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Within the debate surrounding the responsibilities of individual nations to address the challenges presented by climate change, one of the most significant elements is to be found in issues associated with the future makeup of the global energy sector. As the world is forced to shift its trajectory to a more sustainable future, the implications for the global energy sector are enormous. The first seminar of the series of conferences organised by Asia Centre and ASEF was dedicated to the significance and evolution of coal as an energy source in the world. The subsequent one covered global trends and prospects of fossil fuels vis-à-vis other sources of energy.
On the one hand, the economic development of Asia over the past two decades has seen the region emerge as a key player in the global energy sector. The way in which major Asian countries develop their respective energy sectors over the coming decades will play a critical role in the global community either succeeding or failing in its goal of addressing the issue of climate change.
On the other hand, the EU has been at the forefront of setting ambitious climate and energy targets over the past decade. Yet, as global negotiations enter a critical period, European countries are now challenged to stir a global deal that will be favourable to having the world’s developing countries take up a transition to a more environmentally-friendly energy mix.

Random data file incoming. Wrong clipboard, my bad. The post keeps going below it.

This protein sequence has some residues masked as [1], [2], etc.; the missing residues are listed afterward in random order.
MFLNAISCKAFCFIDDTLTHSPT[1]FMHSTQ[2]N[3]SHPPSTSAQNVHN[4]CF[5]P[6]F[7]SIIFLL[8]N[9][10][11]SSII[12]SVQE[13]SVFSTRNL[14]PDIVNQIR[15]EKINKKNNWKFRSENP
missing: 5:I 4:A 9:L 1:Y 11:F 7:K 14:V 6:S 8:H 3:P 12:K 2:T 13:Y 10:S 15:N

Responding to the priorities of Asia-Europe Meeting (ASEM) leaders, Asia Centre and ASEF have developed a two-year programme on energy and climate change, which was initiated in June 2014 in Beijing and was followed by another two events. The Paris conference is the closing event of the conference series. As the impact of climate change becomes increasingly acute and the centrality of the energy sector within the crisis continues to be further examined, the programme seeks to identify common challenges and provide a platform for both regions to share their perspectives on the issue. While Asia Centre and ASEF have largely focused their attention on the energy issue, which will take up one out of our two conference days in Paris, some of the most salient issues faced by Asian developing countries, such as climate change adaptation, resource and disaster risk management, will also have its place on the programme and will be discussed on Day 2.
Less than two months away from the COP21 conference in Paris, the Intended Nationally Determined Contributions (INDCs) will be under scrutiny as well as the foreseeable geopolitical context within which all parties will be negotiating. Our final debate on Wednesday, 30 September, will aim to approach the UNFCCC from a broader angle, analyse and discuss its modus operandi and explore the solutions that have been deployed so far outside of this framework. This debate will build on the speakers’ contributions from the round tables taking place in the morning of the same day (Round Table 1: Emissions trading, market mechanisms and regulation – Round Table 2: Players – Round Table 3: Resource Management – Round Table 4: Risk management). Our final session will therefore gather conclusions from our four technical round tables, while revisiting the scope and limits of international negotiations as the expected platform to achieve global action.